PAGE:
I want to give everyone a bit of an idea for how these illustrations come into being. After the first installment of the ongoing guide to villainous epic archetypes was on the plate, I let Ms. Fienemann know what I was planning so she would know what to draw. Once she drew that title image, I immediately laughed and noted how the middle soldier was sad. His name was Terry, and Jim and Earl (the other soldiers) were being jerks to him and not giving him even, like, a little bit of their lunch after Terry had fronted them both for coffee earlier in the week.

This week, Jim and Earl continue being mean to Terry despite not being in the drawing. And that just makes it funnier.

Where were we? Oh, right, leveling your epic villain archetype in City of Heroes. Or more accurately, making the big central decision to leveling your spider. By the time you hit 24 -- not very long after the last installment -- you're going to be neck-deep in a free respec that leads into unlocking the additional career paths for your character. Unfortunately, you're going to have to choose one or the other.
Each archetype has two paths they can go down, with new primary and secondary powersets to go along with it and "fill in" the remainder of your character's abilities. However, once you've picked a path, you're stuck with it -- there's no picking and choosing from each track. You do retain access to your original powers as well as your new track, but the first choice in either direction locks you on that route.

Well, until you respec. Or change builds. But work with me here.

The charming thing is that there's still a lot of wiggle room inside of each power set. The Crab Spider track, for instance, can be used in conjunction with the initial Arachnos Soldier powers to create an entirely ranged character if you so desire. It's also where playing an epic archetype becomes most confusing, as there are a whole lot of powers and no clear picture of how they all fit together. So let's take a look at each sub-archetype, if you will.

Crab Spiders
The biggest advantage to becoming a Crab Spider is that stylish backpack. Yes, there is a color-customizable version. Yes, it works just fine with capes, assuming you can ignore the slight clipping issues involved. Yes, it looks most "normal" on top of the archetype-specific Crab Spider armor, but it's a lovely addition to any outfit.

A crab's primary powers largely mirror the "base" powerset with a few alterations. You gain three ascending ranks of ranged attacks, two single-target and one conical. You gain access to both Venom Grenade and Frag Grenade powers, and can only take either the basic soldier power or the crab spider version. The biggest changes early on are the addition of Arm Lash (a cone-area melee attack), Slice for Defense reduction instead of Pummel's Disorient, and Aim instead of Wide-Area Web Grenade. Later on, you also pick up Frenzy (a point-blank AoE melee strike) and Omega Maneuver (a bomb that disorients nearby enemies before detonation).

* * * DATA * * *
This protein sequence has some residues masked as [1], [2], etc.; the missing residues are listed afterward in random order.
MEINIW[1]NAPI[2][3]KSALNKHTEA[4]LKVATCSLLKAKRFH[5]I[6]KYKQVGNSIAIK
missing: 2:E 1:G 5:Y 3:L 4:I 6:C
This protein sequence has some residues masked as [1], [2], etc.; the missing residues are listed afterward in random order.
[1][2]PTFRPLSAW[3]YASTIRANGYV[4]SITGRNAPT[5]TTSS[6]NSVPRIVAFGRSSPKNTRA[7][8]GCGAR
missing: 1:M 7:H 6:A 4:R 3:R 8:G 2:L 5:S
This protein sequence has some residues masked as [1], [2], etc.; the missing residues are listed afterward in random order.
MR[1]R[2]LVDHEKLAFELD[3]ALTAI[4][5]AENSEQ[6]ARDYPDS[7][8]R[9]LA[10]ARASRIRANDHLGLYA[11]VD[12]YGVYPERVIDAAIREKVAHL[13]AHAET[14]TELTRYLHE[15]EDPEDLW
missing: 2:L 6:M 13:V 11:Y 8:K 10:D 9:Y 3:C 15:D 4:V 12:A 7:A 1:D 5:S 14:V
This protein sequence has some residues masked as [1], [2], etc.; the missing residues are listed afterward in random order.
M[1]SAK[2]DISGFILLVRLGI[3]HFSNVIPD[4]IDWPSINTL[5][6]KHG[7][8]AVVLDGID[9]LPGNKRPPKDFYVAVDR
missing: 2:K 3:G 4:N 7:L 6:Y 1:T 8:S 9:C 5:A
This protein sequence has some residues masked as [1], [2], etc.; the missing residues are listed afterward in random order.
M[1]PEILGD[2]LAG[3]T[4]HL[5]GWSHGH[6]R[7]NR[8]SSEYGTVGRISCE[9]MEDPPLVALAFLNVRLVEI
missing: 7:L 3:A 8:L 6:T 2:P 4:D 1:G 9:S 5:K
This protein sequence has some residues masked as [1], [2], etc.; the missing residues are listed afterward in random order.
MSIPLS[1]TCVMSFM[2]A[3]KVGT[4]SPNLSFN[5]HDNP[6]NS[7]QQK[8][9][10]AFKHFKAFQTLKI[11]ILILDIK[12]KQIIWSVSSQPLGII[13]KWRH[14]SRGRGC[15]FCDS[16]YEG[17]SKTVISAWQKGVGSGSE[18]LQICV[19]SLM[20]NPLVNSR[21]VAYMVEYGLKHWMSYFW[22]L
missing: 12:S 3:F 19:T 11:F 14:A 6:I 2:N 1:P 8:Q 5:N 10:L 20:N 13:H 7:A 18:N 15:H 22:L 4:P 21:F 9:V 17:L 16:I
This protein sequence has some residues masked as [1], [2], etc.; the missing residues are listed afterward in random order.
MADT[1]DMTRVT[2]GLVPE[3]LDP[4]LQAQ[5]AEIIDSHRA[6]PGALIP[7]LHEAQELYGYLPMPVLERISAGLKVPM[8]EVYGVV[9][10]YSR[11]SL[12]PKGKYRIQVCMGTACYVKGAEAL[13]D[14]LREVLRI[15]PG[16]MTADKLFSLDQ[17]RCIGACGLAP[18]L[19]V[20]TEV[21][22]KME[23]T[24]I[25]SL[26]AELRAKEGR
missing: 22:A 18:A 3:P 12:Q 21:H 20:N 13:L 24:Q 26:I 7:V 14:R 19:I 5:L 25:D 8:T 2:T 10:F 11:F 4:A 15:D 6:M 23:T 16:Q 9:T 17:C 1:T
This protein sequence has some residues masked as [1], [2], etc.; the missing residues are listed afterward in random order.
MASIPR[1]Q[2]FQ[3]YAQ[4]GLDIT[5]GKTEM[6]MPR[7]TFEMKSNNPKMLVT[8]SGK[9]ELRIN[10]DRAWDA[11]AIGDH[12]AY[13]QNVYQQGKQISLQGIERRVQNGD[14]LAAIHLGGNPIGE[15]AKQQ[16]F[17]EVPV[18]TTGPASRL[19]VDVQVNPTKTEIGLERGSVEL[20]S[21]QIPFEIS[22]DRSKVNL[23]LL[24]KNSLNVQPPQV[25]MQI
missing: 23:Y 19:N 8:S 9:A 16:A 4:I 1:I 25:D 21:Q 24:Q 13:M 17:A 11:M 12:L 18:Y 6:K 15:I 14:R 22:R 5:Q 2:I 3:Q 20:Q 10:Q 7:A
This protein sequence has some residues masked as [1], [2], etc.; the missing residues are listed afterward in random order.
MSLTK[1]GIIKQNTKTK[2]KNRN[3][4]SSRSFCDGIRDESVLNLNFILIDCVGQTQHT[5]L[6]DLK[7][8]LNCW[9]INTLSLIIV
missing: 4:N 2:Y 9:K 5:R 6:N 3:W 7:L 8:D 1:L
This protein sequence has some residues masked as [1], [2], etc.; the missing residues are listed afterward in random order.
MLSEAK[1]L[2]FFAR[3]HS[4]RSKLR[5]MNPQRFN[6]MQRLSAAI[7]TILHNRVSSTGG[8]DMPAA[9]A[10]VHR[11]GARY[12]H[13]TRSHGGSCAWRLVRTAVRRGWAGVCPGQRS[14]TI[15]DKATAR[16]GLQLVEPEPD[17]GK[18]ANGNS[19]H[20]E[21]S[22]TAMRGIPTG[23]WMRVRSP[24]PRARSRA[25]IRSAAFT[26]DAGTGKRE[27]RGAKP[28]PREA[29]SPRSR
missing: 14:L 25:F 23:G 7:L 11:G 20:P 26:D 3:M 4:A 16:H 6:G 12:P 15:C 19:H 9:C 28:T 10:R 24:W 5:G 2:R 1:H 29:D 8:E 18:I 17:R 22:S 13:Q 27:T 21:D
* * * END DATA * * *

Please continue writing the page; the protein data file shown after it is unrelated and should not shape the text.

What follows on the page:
The secondary side is fairly unchanged. You gain an upgrade to your armor's resistances (which can co-exist with your Wolf Spider Armor for some high durability), a health buff via Serum, and a tank toggle for more resistances. You can also summon Spiderlings at the end, which should prove amusing for those who can't get enough of spiders.

Crabs don't suffer from a dearth of options. You can go down the route of becoming an ersatz tank via your toggles, resistances, and Serum. (Provoke would be a good call here.) You could also focus on a durable melee build with your armor and a blend of the various melee powers, or the same thing with range (especially with the addition of Aim). If there's one overarching theme, it's probably pushing you toward heavy AoE damage and the durability to survive anything that decides to yank on to you. Slice is largely worthless, Venom Grenade remains excellent, and Omega Maneuver is a decent panic button.

Bane Spiders
It's much rarer to see a Bane Spider, and I blame that darn backpack that Crab Spiders get. Even my own spiders aren't immune to its siren song. The darn thing has four gunswords on manipulating arms that are controlled by your thoughts! Come on! I went through two drafts where the prior writeup was just talking about how cool it was.

Assuming you can resist the backpack, Bane Spiders compensate via a mace awesome enough to shoot lasers. They also have certain parallels with the basic powerset, but the comparisons aren't quite as clear. Their ranged abilities are tagged with knockbacks, and their first melee attack with the mace adds a disorient and a DoT. It's a close parallel to the usual War Mace powerset in many ways, with the addition of ranged pressure. You also get Build Up and Placate, as well as a Cloaking Device toggle and some bonus health in your armor upgrade. And then there's Web Cocoon, which is a full-on hold to complement your control of the field.